LP3 kentishAlbum Review

The Len Price 3: Kentish Longtails  (JLM Recordings)

CD/DL /Vinyl

Released 22nd September 2017


Fifth album by the Medway maestros: ‘the best kept secret in show business’ and the last great English power-pop-trio. Great tunes, says Ged Babey, but a vicious tongue!


You drink our beer when you sit back-stage
You dribble words on the printed page
You kiss-me-off with the faintest of praise

The Len Price 3 have got me and my ligger journalist-scum ilk sussed it seems.  They get a lot of glowing reviews, but remember the more disparaging ones… and the people who wrote them.

You’re full of booze and you’re full of shit
You said it was good, ‘what you heard of it …
You Ride On Coat-Tails!

The best way to answer your critics is to write a great song about them and let them have it with both barrels: vicious words and razor-sharp garage rock’n’roll tunes.  Billy Childish upset them too it seems.  The opening song says;

Childish words are all I hear
Floating in the atmosphere
Billy told the writer that we play for the cash
Malicious allegations thru a droopy ‘tashe.
You say your motives’s are higher
but I don’t understand
‘Cos you’ve been selling paintings for Fifteen Grand.

I asked Glenn, singer/lyricist/guitarist from the LP3 what happened.

 “There were some uncharitable comments about us by some people quoted in a couple of books about the Medway music scene. We were never given a chance to reply. This song is our response”.

There seem to be a lot of targets the band unleash their vitriol on in their songs;  Trendy Camden bands, social climbers and flash bastards, bullshitters, liars, female airheads with debatable morals, ‘screen zombies’, vacuous Pop-puppets.  Eight songs out of fourteen are venomous attacks on the people they ‘hate’.  The word ‘morons’ appears in two songs.  This almost puts me off the band a bit – but then, most of the targets deserve the abuse they get.

There are three ‘love songs’ on the album and another four I’d classify as being archetypal Len Price 3 songs about the nostalgia of youth or times gone by – the most obvious one being ‘Saturday Morning Film Show’.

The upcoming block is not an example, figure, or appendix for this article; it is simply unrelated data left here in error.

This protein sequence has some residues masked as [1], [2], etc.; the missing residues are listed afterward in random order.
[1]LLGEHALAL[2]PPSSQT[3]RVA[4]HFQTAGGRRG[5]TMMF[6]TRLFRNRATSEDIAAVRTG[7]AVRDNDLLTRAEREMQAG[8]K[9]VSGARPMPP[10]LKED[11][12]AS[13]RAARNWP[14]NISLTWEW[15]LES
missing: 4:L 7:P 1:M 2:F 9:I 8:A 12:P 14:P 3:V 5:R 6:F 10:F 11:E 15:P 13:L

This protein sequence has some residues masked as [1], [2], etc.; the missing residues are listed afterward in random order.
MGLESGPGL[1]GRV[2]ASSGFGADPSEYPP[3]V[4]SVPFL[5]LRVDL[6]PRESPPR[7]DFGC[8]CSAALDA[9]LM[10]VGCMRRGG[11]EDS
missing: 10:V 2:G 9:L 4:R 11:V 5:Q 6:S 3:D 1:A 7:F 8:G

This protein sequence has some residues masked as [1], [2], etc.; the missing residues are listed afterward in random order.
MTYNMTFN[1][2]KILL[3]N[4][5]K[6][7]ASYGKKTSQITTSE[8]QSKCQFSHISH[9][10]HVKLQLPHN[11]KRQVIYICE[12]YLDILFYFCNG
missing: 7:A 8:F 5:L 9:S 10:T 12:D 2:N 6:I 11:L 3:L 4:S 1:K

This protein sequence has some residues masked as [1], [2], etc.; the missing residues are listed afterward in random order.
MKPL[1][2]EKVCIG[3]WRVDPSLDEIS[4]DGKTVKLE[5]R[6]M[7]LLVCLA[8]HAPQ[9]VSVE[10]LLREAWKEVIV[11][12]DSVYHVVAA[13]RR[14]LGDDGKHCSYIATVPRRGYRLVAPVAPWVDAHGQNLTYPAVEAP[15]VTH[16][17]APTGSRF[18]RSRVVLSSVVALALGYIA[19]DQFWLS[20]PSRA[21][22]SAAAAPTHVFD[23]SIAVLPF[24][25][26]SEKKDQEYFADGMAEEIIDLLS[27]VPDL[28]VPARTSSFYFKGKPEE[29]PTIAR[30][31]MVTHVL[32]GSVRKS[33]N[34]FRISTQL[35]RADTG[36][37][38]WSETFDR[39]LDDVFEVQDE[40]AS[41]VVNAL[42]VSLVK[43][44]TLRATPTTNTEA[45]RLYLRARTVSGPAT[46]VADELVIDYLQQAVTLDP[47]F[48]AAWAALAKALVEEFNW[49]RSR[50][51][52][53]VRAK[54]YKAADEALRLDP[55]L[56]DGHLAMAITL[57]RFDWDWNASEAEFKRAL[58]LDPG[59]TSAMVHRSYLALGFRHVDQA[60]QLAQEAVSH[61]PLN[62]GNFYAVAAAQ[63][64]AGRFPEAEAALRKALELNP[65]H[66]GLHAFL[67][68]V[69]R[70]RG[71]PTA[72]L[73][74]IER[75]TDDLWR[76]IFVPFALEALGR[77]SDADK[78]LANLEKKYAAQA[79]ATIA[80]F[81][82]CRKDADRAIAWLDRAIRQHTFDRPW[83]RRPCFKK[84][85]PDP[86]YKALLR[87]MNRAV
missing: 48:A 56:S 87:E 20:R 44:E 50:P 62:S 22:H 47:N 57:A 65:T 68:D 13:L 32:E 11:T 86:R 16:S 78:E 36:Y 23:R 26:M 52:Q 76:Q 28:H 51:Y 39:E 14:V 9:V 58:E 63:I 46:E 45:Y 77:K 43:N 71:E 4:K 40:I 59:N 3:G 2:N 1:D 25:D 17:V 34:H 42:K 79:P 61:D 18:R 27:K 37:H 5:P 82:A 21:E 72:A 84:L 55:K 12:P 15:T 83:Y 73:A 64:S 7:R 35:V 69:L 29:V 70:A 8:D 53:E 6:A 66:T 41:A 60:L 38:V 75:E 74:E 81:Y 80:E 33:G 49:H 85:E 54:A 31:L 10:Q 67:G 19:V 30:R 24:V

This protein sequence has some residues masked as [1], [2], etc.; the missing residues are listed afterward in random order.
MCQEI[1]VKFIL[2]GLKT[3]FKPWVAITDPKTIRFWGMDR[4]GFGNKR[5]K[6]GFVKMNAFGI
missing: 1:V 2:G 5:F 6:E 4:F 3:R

They do pathos as well as stroppiness and there is plenty of  musical light and shade and variety on this album.  As well as the Kinks and Who-inspired sound they do a convincing piece of Syd Barrett era Floyd (Man In the Woods).  There is even a song which has a touch of Nirvana about it.

‘Kentish Longtails’ namechecks a piece of local folklore concerning a curse allegedly placed upon the people of Strood by Thomas à Becket which condemned the children of this town on the banks of the Medway to be born with tails. Thankfully tail-less, but with tall tales and colourful harmonies intact, The Len Price 3 have created an album full of timeless melodic gems with plenty of punk rock oomph and a sprinkling of sonic weirdness. Expect shiny pop hooks and rich lyrical content laden with wry social observations and acid tongued retorts.

Glenn said, “With this album we took a slightly different approach. Firstly, I chose to pretend I was writing for a different band on several songs, which was a liberating experience, and we also recorded most of the tracks ourselves in Neil’s shed and Steve’s garage. It was like three lads messing around with a tape recorder in their first band, so very relaxed and with a looser vibe “

As a result this is probably the Len Price 3’s defining album; an out-of-step masterpiece in 2017 which would have been a Top Ten smash in 1969 or 1978…. but then, I think back to the previous three albums and they were all just as good…. making the band the most consistent cult heroes we have left in the Garage..  Now matter what Billy says.


Official Website



All words by Ged Babey




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Ged Babey is 56. from Southampton, has written since 1985 for Sound Info, Due South, various fanzines and websites, contributed to Record Collector magazine and was sole author of 'Punk Throwback' fanzine -the name of which was taken from an insult hurled at him by the singer with a young band he managed for a while. Ged believes that all good music and art has a connection with punk rock.



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